Even though manufacturing is now a highly automated industry, there still are repetitive motions that workers must do day in and day out. Unlike an injury that debilitates immediately, the damage of a repetitive motion injury (RMI) accumulates over time. Here are some of the types of RMIs and their symptoms, along with what to do if you think you may have one of these cumulative injuries.
RMIs are not just office work related. Any task that requires extensive repetition of the same movements carries a risk of injury over time. It’s even more stressful on your body if these motions happen on equipment that vibrates. A substantial amount of repetition lifting and carrying can also bring about an RMI. Injuries include:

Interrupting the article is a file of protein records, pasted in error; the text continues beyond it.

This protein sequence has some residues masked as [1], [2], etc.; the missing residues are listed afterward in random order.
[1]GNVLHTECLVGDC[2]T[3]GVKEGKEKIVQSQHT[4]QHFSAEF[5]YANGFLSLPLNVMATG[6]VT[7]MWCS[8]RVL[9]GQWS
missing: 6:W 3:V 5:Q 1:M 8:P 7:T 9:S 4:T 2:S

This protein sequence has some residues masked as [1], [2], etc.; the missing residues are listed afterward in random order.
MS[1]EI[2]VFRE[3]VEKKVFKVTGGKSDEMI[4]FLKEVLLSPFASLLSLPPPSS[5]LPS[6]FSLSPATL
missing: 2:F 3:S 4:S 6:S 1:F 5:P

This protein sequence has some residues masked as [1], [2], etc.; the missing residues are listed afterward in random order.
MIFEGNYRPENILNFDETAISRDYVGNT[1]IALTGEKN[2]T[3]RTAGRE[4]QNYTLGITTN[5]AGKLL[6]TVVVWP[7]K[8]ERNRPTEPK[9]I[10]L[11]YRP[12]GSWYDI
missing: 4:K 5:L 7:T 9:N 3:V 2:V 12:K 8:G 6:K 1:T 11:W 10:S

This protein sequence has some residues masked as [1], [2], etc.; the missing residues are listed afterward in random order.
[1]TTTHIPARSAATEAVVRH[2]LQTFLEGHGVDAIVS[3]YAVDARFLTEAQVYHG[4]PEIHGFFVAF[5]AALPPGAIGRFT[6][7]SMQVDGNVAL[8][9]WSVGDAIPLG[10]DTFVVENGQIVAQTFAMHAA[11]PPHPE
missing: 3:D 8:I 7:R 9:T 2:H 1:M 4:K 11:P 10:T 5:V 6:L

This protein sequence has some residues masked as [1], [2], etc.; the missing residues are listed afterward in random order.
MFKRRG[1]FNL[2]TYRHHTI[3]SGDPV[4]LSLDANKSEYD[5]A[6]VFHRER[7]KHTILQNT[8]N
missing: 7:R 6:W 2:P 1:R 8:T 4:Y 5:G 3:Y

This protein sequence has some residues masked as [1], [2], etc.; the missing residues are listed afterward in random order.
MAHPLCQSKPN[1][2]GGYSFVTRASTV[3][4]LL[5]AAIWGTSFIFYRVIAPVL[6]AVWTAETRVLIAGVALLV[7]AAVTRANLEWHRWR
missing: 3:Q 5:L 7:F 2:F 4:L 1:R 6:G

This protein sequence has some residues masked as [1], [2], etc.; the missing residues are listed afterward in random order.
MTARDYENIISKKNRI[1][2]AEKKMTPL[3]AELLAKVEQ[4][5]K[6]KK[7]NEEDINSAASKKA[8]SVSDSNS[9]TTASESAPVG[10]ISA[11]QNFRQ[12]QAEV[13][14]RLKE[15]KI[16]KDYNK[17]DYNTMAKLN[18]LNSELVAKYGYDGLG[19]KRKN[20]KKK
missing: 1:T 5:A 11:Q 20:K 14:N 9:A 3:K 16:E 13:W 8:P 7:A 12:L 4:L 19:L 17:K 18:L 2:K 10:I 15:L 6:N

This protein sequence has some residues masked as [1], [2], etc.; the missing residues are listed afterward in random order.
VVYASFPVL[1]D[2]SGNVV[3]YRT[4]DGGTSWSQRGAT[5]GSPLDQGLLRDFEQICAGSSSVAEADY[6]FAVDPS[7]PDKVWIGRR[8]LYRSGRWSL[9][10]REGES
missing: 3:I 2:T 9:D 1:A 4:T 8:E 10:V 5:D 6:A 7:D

• Low back pain
• Carpal tunnel syndrome
Only felt after a period of accrued injury, an RMI’s symptoms may feel like they came out of the blue, but they’re most likely related to what you do each day on the job. They can include:
• Tingling and numbness
• All different types of pain
• Limited range of motion
• Loss of coordination and strength in the affected area
It’s in your best interests to not wait to investigate your symptoms. If you suspect that the injury is related to your work duties, report your injury to your employer and see a doctor for your symptoms. Waiting too long to report pain and discomfort can only increase the chance that your injury will get worse.
Your employer’s workers’ compensation insurance is there to take care of you and your coworkers if an injury occurs. This includes compensation for lost wages and disability, as well as coverage of medical treatment.